Last Updated on July 5, 2021 by Oddmund Groette
Dividend investing has become increasingly popular over the last decade. One of the main reasons is the belief that investors don’t need to worry about sequence risk and a bear market: dividends drop less than the share price.
In this article, we look at what happens to dividends in a bear market and how dividends correlate to the share price. Dividends are less volatile than share prices and fall less than the share price in a bear market. However, don’t make confuse dividends as bond coupons.
What happens to dividends when stocks go down?
The stock market and the dividends are two separate things. Mr. Market has frequent mood swings: sometimes he is depressive, and sometimes he is exuberant. The market discounts news in just minutes and hours, while a company’s dividend policy rarely gets adjusted. As such, there can be a complete disconnect between the share price and the dividends.
Changes in share price don’t influence the dividend, but recession, fundamentals, and management policies do. In the long-run, there is, of course, a strong correlation between a company’s fundamentals and its dividends.
Historical dividends per share:
The total amounts paid out in dividends have gone down at intervals, albeit slowly rising together with rising share prices. The graph below shows the dividend per share from 1871 to 2020:
The above chart is not logarithmic. If we use a logarithmic chart, the growth during the last ten years is dramatic compared to earlier. Is this sustainable? Only time will tell. Much of the market-cap has gravitated to just a few companies.
Correlations between the share price and dividends:
We made a simple monthly correlation between the S&P 500 and the dividends per share:
The correlations are based on monthly prices. The blue line is one-year rolling correlations, the red line is two-year rolling correlations, and the blue line is three-year rolling correlations.
Clearly, in times of turbulence, the correlations break down. However, there is always a lag between the share price and subsequent fall in dividends.
The table below goes further back in history:
Share prices recover faster than dividends per share?
The share prices recover faster than dividends. Why is that? That is because the share price reflects the future cash flows. If a company issues a positive profit warning, the share price normally pops up immediately. However, we can expect dividends to react much later and slower to changes in fundamentals:
The Blue line is the annual rolling one-year change in the share price, while the red line is the annual rolling change in the dividends per share. The share prices are much more volatile, while the dividends are much less prone to dramatic swings. Furthermore, the share price reacts much faster while the dividend reacts slower. This is particularly apparent during the GFC in 2008/09: The share prices dropped a lot while the dividends were reduced later:
The S&P 500 reached its bottom during the GFC in early March 2009, while dividends per share bottomed much later in 2010. At that time, share prices had already recovered substantially.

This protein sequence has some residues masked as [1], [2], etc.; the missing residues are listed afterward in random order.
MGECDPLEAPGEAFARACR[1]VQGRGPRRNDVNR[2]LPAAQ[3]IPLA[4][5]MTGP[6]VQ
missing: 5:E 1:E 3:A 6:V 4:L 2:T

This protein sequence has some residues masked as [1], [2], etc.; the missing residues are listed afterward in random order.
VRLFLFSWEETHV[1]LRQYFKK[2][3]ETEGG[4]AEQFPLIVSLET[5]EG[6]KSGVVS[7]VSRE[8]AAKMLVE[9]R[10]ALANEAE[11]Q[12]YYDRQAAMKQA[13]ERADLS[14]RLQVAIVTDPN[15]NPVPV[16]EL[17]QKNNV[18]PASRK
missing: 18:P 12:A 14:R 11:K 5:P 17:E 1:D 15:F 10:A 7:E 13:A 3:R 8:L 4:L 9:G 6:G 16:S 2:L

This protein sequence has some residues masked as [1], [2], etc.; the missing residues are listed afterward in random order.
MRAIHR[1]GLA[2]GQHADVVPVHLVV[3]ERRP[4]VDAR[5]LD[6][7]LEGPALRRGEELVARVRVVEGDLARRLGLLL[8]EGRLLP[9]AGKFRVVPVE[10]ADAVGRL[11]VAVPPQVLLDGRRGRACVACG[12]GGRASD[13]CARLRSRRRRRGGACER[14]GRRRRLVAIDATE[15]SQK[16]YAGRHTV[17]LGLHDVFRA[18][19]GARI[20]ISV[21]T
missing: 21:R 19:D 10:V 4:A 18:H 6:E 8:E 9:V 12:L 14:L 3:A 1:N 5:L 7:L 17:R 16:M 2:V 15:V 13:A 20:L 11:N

Why do dividends drop less than the share price?
The main reason is most likely that management teams don’t want to reduce or cut the dividend. One of the last things management wants is to reduce the dividend. To keep the dividend, or even raise it, is seen as a “commitment” to shareholders. The saying is that this “rewards” shareholders. As long as the business model is intact and the debt covenants are not threatened, the dividend is not likely to be cut or reduced.
We tend to be skeptical. There are many good reasons why a company should reduce its dividend and why it’s beneficial for shareholders. In many cases, shareholders profit from reduced dividend payments. To pay dividends is one out of five ways to spend retained earnings. You can read more here:
Shareholders always have to ask themselves: where does the capital compound efficiently? In your pockets or in the company? Having a quarterly dividend is what happens after you build something great. But it can come at the expense of what made you successful in the first place.
Management would rather borrow to pay the dividend than to cut it
After cutting deferrable investment, firms would borrow money to pay the dividend, as long as they do not lose their credit rating. Next, they would sell assets at fair value and cut strategic investment. Only if all these actions are insufficient, would they resort to a dividend cut.
The above conclusion is from the research team at Deutsche Bank after they asked large companies how they prioritize cash flow in a crunch. This is the same approach ExxonMobil did during both the oil crisis in 2014/15 and the Covid-19.
Dividends are less volatile than share prices and fall less than the share price in a bear market. However, despite this, investors should be agnostic and be careful at looking at stocks as a proxy for bonds. Maintaining a dividend track-record can often become a burden, not a rational capital allocation. Always ask yourself if the capital allocations are rational end effective.
Disclosure: We are not financial advisors. Please do your own due diligence and investment research or consult a financial professional. All articles are our opinion – they are not suggestions to buy or sell any securities.